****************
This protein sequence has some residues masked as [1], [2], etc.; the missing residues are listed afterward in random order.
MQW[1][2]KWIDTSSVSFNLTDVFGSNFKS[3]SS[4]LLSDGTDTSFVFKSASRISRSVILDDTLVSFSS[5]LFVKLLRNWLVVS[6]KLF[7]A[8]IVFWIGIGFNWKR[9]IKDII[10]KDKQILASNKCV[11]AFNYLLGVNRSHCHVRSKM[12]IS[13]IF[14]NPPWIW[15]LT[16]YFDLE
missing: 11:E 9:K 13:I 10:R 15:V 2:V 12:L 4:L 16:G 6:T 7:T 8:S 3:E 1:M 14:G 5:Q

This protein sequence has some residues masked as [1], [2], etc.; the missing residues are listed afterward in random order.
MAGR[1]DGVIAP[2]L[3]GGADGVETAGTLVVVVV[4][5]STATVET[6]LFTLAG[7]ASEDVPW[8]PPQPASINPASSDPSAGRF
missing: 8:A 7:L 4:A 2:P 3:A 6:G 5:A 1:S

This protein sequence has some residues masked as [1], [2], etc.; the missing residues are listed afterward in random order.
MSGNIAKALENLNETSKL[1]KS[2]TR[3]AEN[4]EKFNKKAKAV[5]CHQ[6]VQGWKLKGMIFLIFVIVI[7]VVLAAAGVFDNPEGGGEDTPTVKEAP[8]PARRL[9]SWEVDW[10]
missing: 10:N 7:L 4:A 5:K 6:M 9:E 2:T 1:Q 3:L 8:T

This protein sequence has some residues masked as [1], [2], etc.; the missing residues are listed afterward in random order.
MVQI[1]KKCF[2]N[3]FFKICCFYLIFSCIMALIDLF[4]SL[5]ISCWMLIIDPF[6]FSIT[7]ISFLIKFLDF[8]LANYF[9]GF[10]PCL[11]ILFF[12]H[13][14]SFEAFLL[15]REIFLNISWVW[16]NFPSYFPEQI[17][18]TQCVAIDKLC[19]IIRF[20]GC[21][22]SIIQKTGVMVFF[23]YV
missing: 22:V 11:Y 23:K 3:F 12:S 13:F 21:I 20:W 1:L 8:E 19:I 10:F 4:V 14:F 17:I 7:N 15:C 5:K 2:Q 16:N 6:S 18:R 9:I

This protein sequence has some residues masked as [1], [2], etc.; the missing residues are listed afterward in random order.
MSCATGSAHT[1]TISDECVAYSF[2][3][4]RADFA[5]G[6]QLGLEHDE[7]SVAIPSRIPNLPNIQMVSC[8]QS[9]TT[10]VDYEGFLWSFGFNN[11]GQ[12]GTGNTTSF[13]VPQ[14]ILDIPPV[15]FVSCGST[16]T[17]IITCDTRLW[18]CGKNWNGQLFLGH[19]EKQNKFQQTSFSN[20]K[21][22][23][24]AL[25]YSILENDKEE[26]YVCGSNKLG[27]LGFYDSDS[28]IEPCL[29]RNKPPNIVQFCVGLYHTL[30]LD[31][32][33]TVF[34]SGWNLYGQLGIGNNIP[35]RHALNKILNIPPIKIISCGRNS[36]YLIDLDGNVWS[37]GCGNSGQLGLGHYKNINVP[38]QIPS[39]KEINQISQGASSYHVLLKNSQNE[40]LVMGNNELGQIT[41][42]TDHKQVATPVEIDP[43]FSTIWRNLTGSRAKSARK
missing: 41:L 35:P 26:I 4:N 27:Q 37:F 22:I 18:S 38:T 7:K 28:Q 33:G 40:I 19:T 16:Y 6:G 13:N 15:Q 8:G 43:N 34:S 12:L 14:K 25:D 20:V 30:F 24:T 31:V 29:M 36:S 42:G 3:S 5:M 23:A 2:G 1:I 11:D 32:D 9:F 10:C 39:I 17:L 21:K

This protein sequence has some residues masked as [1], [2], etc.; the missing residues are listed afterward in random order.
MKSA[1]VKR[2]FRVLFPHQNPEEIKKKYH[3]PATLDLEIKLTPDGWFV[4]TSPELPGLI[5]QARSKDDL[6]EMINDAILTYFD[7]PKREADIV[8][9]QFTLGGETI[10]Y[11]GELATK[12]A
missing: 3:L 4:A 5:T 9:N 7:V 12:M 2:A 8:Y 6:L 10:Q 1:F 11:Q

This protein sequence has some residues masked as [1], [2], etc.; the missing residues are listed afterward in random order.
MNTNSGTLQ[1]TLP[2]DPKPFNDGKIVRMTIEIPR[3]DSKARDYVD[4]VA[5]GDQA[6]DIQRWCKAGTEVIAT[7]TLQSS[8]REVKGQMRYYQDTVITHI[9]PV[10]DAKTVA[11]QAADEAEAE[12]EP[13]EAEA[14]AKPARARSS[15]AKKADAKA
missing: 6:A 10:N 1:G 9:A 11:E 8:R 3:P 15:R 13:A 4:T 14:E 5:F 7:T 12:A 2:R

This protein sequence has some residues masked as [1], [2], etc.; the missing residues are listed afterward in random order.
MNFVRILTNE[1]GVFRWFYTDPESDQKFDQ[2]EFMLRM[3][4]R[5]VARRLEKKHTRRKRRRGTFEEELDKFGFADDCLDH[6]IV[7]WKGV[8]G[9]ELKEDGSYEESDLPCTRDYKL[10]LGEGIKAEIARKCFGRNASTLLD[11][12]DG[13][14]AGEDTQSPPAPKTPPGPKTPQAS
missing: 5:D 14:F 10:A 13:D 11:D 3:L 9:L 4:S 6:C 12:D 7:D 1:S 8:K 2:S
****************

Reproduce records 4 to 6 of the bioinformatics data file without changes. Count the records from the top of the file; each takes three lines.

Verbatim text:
This protein sequence has some residues masked as [1], [2], etc.; the missing residues are listed afterward in random order.
MVQI[1]KKCF[2]N[3]FFKICCFYLIFSCIMALIDLF[4]SL[5]ISCWMLIIDPF[6]FSIT[7]ISFLIKFLDF[8]LANYF[9]GF[10]PCL[11]ILFF[12]H[13][14]SFEAFLL[15]REIFLNISWVW[16]NFPSYFPEQI[17][18]TQCVAIDKLC[19]IIRF[20]GC[21][22]SIIQKTGVMVFF[23]YV
missing: 22:V 11:Y 23:K 3:F 12:S 13:F 21:I 20:W 1:L 8:E 19:I 10:F 4:V 14:F 17:I 7:N 15:C 5:K 2:Q 16:N 6:S 18:R 9:I

This protein sequence has some residues masked as [1], [2], etc.; the missing residues are listed afterward in random order.
MSCATGSAHT[1]TISDECVAYSF[2][3][4]RADFA[5]G[6]QLGLEHDE[7]SVAIPSRIPNLPNIQMVSC[8]QS[9]TT[10]VDYEGFLWSFGFNN[11]GQ[12]GTGNTTSF[13]VPQ[14]ILDIPPV[15]FVSCGST[16]T[17]IITCDTRLW[18]CGKNWNGQLFLGH[19]EKQNKFQQTSFSN[20]K[21][22][23][24]AL[25]YSILENDKEE[26]YVCGSNKLG[27]LGFYDSDS[28]IEPCL[29]RNKPPNIVQFCVGLYHTL[30]LD[31][32][33]TVF[34]SGWNLYGQLGIGNNIP[35]RHALNKILNIPPIKIISCGRNS[36]YLIDLDGNVWS[37]GCGNSGQLGLGHYKNINVP[38]QIPS[39]KEINQISQGASSYHVLLKNSQNE[40]LVMGNNELGQIT[41][42]TDHKQVATPVEIDP[43]FSTIWRNLTGSRAKSARK
missing: 41:L 35:P 26:I 4:N 27:Q 37:F 22:I 18:S 38:T 7:K 28:Q 33:G 40:I 19:T 16:Y 6:G 13:N 15:Q 8:G 43:N 34:S 12:L 14:K 25:D 20:V 30:F 24:T 31:V 29:M 36:S 42:G 3:S 5:M 23:A 2:G 1:I 11:D 32:D 9:F 10:C 39:I 17:L 21:K

This protein sequence has some residues masked as [1], [2], etc.; the missing residues are listed afterward in random order.
MKSA[1]VKR[2]FRVLFPHQNPEEIKKKYH[3]PATLDLEIKLTPDGWFV[4]TSPELPGLI[5]QARSKDDL[6]EMINDAILTYFD[7]PKREADIV[8][9]QFTLGGETI[10]Y[11]GELATK[12]A
missing: 3:L 4:A 5:T 9:N 7:V 12:M 2:A 8:Y 6:L 10:Q 1:F 11:Q